Can PBoC reserves protect China?
So the PBoC cannot give away the reserves without causing an increase in its net indebtedness. …Beijing cannot just recapitalize the banks with reserves. A substantial amount of NPLs will one way or another increase government debt. The only way Beijing can recapitalize the banks is by borrowing, or by raising direct (or hidden) taxes. Having the PBoC recapitalize the banks is just another way for the government to borrow, and since almost everyone would agree that losses in the banking system should be paid directly out of fiscal revenues, and not indirectly by the central bank, it would be a very inefficient way of doing so.
So what are reserves good for? As long as China maintains its own currency and denominates all domestic transactions in RMB, the PBoC reserves cannot be used in China. They cannot go to pay doctors’ salaries, to build bridges, to lower taxes or to subsidize consumption. They can only be used to purchase or pay for things from outside China. This means that reserves ensure that China can import foreign commodities and other goods as long as it can pay for them domestically. It also means that the PBoC can ensure the availability of dollars to repay foreign debt and foreign investment.
So the point is that the reserves are meaningless in the context of asset bubbles.
3. Chinese policy makers are clairvoyant
The government won’t let it happen. It’s true that the Chinese government, unencumbered by trivia like freedom, can do big, difficult stuff more readily. For example, China’s stimulus program was triple, in relative terms, that of the U.S., and because their planners did not have to deal with things like public opinion to any significant degree, lots got spent quickly. Moreover, the government owns the banks, so it should be able to exert control over them. And yes, it’s true (as noted above) that the government is aware of the problem. In fact, Beijing has done a couple of things to try to cool down the market, such as requiring banks to raise their reserves; making the purchase of second (or third or fourth…) homes more difficult; and reducing the mortgage interest discount.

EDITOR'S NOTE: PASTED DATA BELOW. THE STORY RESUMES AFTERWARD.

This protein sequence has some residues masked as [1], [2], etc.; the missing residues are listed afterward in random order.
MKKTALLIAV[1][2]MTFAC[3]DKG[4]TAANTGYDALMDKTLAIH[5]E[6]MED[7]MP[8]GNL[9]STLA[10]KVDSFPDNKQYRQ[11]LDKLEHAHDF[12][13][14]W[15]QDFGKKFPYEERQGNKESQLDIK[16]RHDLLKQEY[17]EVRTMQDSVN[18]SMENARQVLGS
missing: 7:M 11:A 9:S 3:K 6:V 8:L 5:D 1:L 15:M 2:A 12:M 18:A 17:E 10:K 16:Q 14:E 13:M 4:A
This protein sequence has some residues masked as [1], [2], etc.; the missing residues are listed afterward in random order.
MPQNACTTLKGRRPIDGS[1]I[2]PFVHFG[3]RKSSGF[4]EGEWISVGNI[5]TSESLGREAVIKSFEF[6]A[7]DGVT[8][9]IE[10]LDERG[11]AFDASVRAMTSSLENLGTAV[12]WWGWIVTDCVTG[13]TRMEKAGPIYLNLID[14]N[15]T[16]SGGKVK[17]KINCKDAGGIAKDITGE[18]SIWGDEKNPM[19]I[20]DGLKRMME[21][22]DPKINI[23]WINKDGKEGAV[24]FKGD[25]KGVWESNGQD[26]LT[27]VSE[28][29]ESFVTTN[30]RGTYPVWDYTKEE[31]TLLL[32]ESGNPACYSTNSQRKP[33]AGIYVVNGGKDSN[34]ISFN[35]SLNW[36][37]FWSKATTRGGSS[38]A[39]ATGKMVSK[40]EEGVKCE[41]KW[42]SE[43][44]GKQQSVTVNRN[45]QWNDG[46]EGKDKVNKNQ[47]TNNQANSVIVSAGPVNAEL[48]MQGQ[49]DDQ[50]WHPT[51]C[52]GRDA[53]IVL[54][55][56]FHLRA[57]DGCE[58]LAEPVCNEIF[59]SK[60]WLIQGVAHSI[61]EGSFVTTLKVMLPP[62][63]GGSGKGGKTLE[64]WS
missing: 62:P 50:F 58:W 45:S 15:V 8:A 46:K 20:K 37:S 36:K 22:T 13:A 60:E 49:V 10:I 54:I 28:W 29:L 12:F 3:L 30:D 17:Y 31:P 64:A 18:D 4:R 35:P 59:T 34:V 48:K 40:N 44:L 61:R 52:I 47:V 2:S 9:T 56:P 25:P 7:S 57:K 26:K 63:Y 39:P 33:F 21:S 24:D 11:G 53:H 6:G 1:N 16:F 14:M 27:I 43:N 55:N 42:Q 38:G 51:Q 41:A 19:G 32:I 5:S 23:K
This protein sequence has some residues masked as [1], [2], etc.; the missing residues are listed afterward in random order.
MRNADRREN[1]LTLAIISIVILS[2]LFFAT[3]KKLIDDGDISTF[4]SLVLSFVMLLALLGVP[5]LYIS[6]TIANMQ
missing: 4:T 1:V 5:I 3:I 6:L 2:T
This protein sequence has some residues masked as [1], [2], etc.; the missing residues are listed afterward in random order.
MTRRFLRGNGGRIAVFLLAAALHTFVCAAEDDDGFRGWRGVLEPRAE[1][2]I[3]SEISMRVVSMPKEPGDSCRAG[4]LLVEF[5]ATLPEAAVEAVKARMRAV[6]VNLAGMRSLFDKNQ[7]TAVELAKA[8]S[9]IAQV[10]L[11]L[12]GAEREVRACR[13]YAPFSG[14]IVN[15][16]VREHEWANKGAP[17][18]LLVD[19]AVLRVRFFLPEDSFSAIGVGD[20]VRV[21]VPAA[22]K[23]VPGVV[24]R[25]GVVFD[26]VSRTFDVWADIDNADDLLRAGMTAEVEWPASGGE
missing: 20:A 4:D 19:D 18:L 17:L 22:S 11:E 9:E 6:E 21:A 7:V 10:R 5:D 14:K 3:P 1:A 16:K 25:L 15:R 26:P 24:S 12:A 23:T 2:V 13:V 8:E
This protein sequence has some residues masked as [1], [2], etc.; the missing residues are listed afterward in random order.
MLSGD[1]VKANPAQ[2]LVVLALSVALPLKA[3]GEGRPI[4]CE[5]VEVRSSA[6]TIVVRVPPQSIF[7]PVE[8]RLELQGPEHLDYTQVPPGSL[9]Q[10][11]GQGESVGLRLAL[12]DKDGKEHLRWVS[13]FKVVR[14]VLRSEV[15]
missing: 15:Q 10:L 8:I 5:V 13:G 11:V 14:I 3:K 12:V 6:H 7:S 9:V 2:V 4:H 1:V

So what? Animal spirits are well established already. I would argue that, once the animal spirits of an asset bubble have taken over, the central bank must go well beyond policy normalization and institute a very restrictive monetary policy to rein in excesses. This risks a hard landing. In fact, this is the very same ‘conundrum‘ Alan Greenspan faced with his baby step 25 basis point increases in the Fed Funds rate.
And I am not confident in the least that Chinese officials are any better at reining in asset bubbles. Willem Buiter and and Shen Minggao have it right.
“This time is unlikely to be different unless the authorities in China act differently from the authorities in China and elsewhere in the past,” Buiter and Shen said.
Policy makers probably won’t temper investors’ exuberance because they don’t want to lose political support or hurt the investment growth they view as necessary to ensuring the economy maintains an 8 percent growth rate and spurs employment, Citigroup said.
“Few politicians have been successful running against asset booms and bubbles,” the report said.
When the asset bubble does break, the impact will be painful for China and its trading partners, Buiter and Shen said. It may still not derail China’s economic expansion so long as the nation’s leaders seek to make the economy more reliant on domestic demand…
Yes, Virginia, China Does Have a Bubble – Cait Murphy
Citigroup’s Buiter Warns China Facing ‘Boom, Bubble and Bust’ – Business Week
> So the point is that the reserves are meaningless in the context of asset bubbles.
Is that necessarily true? If China can’t spend it’s money at home, then that money often will find a home abroad. One can make a compelling argument that China’s reserves are creating – or at least assisting – in keeping prices of various things (particularly hard goods such as commodities) propped up beyond where they otherwise would be. And as we saw with Japanese reserves that flooded into the US stock market and especially the real estate market in the 1980’s, their reserves played a role in propping up various asset classes here in the USA, too.
Just a thought.
Perhaps I should have said “reserves are meaningless in trying to mitigate a hard landing after asset bubbles.” That is what I am referring to.
Comments are closed.